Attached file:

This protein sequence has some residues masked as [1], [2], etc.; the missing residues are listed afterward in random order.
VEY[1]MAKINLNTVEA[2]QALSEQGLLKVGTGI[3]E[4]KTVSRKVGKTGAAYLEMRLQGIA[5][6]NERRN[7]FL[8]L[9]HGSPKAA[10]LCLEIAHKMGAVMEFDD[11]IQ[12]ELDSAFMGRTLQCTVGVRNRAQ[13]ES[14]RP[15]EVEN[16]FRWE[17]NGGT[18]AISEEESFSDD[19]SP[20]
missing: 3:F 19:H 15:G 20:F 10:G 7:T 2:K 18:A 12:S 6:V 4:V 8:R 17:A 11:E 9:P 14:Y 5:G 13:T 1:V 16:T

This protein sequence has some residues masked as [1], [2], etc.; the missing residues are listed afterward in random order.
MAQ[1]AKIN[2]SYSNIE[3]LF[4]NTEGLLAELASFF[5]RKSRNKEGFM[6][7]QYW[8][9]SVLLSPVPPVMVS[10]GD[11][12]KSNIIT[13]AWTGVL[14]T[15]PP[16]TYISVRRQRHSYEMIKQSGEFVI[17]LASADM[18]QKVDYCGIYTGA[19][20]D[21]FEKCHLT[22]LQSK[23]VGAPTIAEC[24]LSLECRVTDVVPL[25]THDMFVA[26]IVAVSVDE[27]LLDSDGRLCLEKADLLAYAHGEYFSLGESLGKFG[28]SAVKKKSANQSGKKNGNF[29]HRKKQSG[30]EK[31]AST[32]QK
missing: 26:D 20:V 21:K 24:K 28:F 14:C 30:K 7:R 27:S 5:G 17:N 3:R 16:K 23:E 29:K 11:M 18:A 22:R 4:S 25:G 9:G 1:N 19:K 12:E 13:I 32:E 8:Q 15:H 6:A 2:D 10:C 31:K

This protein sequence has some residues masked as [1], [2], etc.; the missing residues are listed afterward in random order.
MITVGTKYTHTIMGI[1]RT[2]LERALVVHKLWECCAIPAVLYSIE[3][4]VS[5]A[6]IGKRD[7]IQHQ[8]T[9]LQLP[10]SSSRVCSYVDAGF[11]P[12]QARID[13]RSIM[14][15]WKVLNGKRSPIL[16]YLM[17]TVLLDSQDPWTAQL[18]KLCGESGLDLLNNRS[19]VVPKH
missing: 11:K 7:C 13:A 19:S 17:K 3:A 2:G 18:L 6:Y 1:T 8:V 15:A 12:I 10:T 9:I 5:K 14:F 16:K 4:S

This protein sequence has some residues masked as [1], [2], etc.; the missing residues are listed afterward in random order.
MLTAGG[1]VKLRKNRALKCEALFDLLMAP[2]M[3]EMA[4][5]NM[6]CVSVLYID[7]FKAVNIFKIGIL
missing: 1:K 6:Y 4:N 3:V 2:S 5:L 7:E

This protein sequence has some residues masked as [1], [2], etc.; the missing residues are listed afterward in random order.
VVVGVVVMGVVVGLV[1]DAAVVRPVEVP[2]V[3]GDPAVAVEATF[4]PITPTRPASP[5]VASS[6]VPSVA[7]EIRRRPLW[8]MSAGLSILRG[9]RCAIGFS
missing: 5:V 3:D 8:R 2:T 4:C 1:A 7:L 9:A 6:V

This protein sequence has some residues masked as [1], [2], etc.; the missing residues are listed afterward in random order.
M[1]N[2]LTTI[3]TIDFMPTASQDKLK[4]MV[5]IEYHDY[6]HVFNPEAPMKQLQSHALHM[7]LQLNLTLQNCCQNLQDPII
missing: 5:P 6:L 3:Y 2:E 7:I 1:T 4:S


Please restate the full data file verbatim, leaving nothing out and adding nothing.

This protein sequence has some residues masked as [1], [2], etc.; the missing residues are listed afterward in random order.
VEY[1]MAKINLNTVEA[2]QALSEQGLLKVGTGI[3]E[4]KTVSRKVGKTGAAYLEMRLQGIA[5][6]NERRN[7]FL[8]L[9]HGSPKAA[10]LCLEIAHKMGAVMEFDD[11]IQ[12]ELDSAFMGRTLQCTVGVRNRAQ[13]ES[14]RP[15]EVEN[16]FRWE[17]NGGT[18]AISEEESFSDD[19]SP[20]
missing: 3:F 19:H 15:G 20:F 10:G 7:T 2:K 18:A 12:S 6:V 4:V 8:R 17:A 11:E 9:P 14:Y 5:G 13:T 1:V 16:T

This protein sequence has some residues masked as [1], [2], etc.; the missing residues are listed afterward in random order.
MAQ[1]AKIN[2]SYSNIE[3]LF[4]NTEGLLAELASFF[5]RKSRNKEGFM[6][7]QYW[8][9]SVLLSPVPPVMVS[10]GD[11][12]KSNIIT[13]AWTGVL[14]T[15]PP[16]TYISVRRQRHSYEMIKQSGEFVI[17]LASADM[18]QKVDYCGIYTGA[19][20]D[21]FEKCHLT[22]LQSK[23]VGAPTIAEC[24]LSLECRVTDVVPL[25]THDMFVA[26]IVAVSVDE[27]LLDSDGRLCLEKADLLAYAHGEYFSLGESLGKFG[28]SAVKKKSANQSGKKNGNF[29]HRKKQSG[30]EK[31]AST[32]QK
missing: 26:D 20:V 21:K 24:K 28:F 14:C 30:K 7:R 27:S 5:G 17:N 3:R 16:K 23:E 29:K 11:M 18:A 22:R 4:S 25:G 9:G 1:N 19:K 12:E 13:I 32:E 8:Q 15:H 6:A 2:D 10:C 31:K

This protein sequence has some residues masked as [1], [2], etc.; the missing residues are listed afterward in random order.
MITVGTKYTHTIMGI[1]RT[2]LERALVVHKLWECCAIPAVLYSIE[3][4]VS[5]A[6]IGKRD[7]IQHQ[8]T[9]LQLP[10]SSSRVCSYVDAGF[11]P[12]QARID[13]RSIM[14][15]WKVLNGKRSPIL[16]YLM[17]TVLLDSQDPWTAQL[18]KLCGESGLDLLNNRS[19]VVPKH
missing: 11:K 7:C 13:A 19:S 17:K 3:A 2:G 18:L 6:Y 1:T 8:V 15:A 12:I 10:T 9:I 5:K 14:F 16:K 4:S

This protein sequence has some residues masked as [1], [2], etc.; the missing residues are listed afterward in random order.
MLTAGG[1]VKLRKNRALKCEALFDLLMAP[2]M[3]EMA[4][5]NM[6]CVSVLYID[7]FKAVNIFKIGIL
missing: 1:K 6:Y 4:N 3:V 2:S 5:L 7:E

This protein sequence has some residues masked as [1], [2], etc.; the missing residues are listed afterward in random order.
VVVGVVVMGVVVGLV[1]DAAVVRPVEVP[2]V[3]GDPAVAVEATF[4]PITPTRPASP[5]VASS[6]VPSVA[7]EIRRRPLW[8]MSAGLSILRG[9]RCAIGFS
missing: 5:V 3:D 8:R 2:T 4:C 1:A 7:L 9:A 6:V

This protein sequence has some residues masked as [1], [2], etc.; the missing residues are listed afterward in random order.
M[1]N[2]LTTI[3]TIDFMPTASQDKLK[4]MV[5]IEYHDY[6]HVFNPEAPMKQLQSHALHM[7]LQLNLTLQNCCQNLQDPII
missing: 5:P 6:L 3:Y 2:E 7:I 1:T 4:S